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EU proposes minimum of 8 million EV charging points by 2020

28 January 2013

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On 24 January 2013, the European Commission unveiled measures to boost the deployment of alternative fuels, including electricity and hydrogen, in EU transport. Under the ‘Clean Power for Transport’ package, the Commission proposes minimum number of recharging points per country with common standards for interoperability throughout the EU.
Even though alternative fuels, such as electricity and hydrogen are available in the market, there are several obstacles that prevent their wider deployment. According to the European Commission, the major hurdle is the lack of charging infrastructure with a common plug to facilitate the interoperability. With the ‘Clean Power for Fuel Transport’, the Commission aims to break the vicious circle between the lack of infrastructure and the shortage of demand for alternative fuel vehicles.

Several alternative fuels, including electricity, hydrogen, LPG, natural gas and biofuels have been recognised as the main options for different transport modes.

Minimum charging points requirement

Until today, the majority of Member States do not have sufficient number of publicly accessible charging points and have not set any targets or announced strategies to roll out an adequate network of recharging facilities. The existing charging infrastructure varies greatly across the EU, with Germany, France, the Netherlands, Spain, Austria and the UK ahead of other Member States.

To address this hurdle and to put in place a critical mass of charging stations to boost the deployment of EVs, the European Commission proposes minimum number of charging points per country that shall be put in place by 2020 at the latest. Moreover, the proposal requires that at least 10% of the recharging points be publicly available. The total estimated cost for the proposed development of electric charging points in the EU will be approximately € 8 billion.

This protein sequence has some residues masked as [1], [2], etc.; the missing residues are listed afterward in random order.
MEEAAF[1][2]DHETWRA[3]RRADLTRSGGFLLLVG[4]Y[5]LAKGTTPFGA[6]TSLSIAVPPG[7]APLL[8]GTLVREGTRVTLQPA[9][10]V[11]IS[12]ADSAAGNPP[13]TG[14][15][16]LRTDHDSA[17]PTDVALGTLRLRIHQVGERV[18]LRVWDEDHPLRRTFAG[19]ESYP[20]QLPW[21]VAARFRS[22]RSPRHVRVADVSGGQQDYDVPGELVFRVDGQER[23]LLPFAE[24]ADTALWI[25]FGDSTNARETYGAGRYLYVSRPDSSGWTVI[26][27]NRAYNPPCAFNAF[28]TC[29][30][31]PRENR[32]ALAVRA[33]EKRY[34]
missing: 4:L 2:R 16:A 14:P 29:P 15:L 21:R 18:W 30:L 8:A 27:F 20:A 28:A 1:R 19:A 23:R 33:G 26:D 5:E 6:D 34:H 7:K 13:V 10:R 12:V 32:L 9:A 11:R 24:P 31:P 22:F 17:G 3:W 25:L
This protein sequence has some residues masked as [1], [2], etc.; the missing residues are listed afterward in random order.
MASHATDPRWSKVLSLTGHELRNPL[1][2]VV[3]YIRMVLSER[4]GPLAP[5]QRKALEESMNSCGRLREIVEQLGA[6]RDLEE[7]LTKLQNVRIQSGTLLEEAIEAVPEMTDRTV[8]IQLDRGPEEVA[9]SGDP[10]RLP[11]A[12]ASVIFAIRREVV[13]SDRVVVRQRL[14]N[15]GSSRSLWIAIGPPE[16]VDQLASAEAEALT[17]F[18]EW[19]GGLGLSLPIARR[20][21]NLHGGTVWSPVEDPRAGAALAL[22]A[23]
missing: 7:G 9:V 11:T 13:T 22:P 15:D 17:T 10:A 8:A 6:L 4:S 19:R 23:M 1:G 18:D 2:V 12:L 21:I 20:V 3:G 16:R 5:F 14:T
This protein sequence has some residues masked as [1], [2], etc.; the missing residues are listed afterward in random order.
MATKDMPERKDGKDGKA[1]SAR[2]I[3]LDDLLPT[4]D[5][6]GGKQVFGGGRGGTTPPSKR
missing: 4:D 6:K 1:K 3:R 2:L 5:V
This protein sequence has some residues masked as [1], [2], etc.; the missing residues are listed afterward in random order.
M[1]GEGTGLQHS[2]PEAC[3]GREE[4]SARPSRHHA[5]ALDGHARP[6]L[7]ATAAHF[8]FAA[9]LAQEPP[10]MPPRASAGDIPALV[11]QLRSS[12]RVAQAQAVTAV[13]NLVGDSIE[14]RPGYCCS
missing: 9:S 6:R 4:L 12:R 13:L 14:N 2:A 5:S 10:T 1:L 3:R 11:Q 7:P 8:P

Members States

Existing infrastructure

(charging points)

2011

Proposed targets of recharging points by 2020

Proposed targets of publicly accessible infrastructure by 2020

Member States' plans for nos of electric vehicles for 2020

Austria

489

116,000

12,000

250,000

Belgium

188

207,000

21,000

-

Bulgaria

1

69,000

7,000

-

Cyprus

-

20,000

2,000

-

Czech Republic

23

129,000

13,000

-

Germany

1,937

1,503,000

150,000

1,000,000

Denmark

280

54,000

5,000

200,000

Estonia

2

12,000

1,000

-

Greece

3

128,000

13,000

-

Finland

1

71,000

7,000

-

France

1,600

969,000

97,000

2,000,000

Hungary

7

68,000

7,000

-

Ireland

640

22,000

2,000

350,000

Italy

1,350

1,255,000

125,000

130,000 (by 2015)

Lithuania

-

41,000

4,000

-

Luxembourg

7

14,000

1,000

40,000

Latvia

1

17,000

2,000

-

Malta

-

10,000

1,000

-

Netherlands

1,700

321,000

32,000

200,000

Poland

27

460,000

46,000

-

Portugal

1,350

123,000

12,000

200,000

Romania

1

101,000

10,000

-

Spain

1,356

824,000

82,000

2,500,000

Slovakia

3

36,000

4,000

-

Slovenia

80

26,000

3,000

14,000

Sweden

-

145,000

14,000

600,000

United Kingdom

703

1,221,000

122,000

1,550,000



Common standard for charging points

To ensure the interoperability of the charging infrastructure across the EU, the proposal aims to ensure that a common standard be adopted. For normal charging the Type 2 connectors described in standard EN62196-2:2012 shall be implemented by end of 2015.

As for fast charging, the following standards shall apply by end of 2017:
  • AC (alternate current) shall be equipped with Type 2 connectors as described in standard EN62196-2:2012
  • DC (direct current) shall be equipped with ‘Combo2’ connectors as described in the relevant EN standard, to be adopted by 2014

National plans

Under the ‘Clean Power for Transport’ package, each Member State will have to adopt national policy framework for the development of alternative fuels and their infrastructure, which shall contain the following elements:
  • Assessment of the state and future development of alternative fuels
  • Regulatory framework to support the build-up of infrastructure for alternative fuels
  • Direct incentives for the purchase of alternative fuel vehicles or building of the infrastructure
  • Possibility of tax incentives to promote alternative fuels
  • Non-financial incentives
  • Public budget allocated for alternative fuels infrastructure deployment, to support manufacturing plants for alternative fuels technologies and to support research and development
  • Yearly national targets as well as targets by 2020 for the deployment of alternative fuels.




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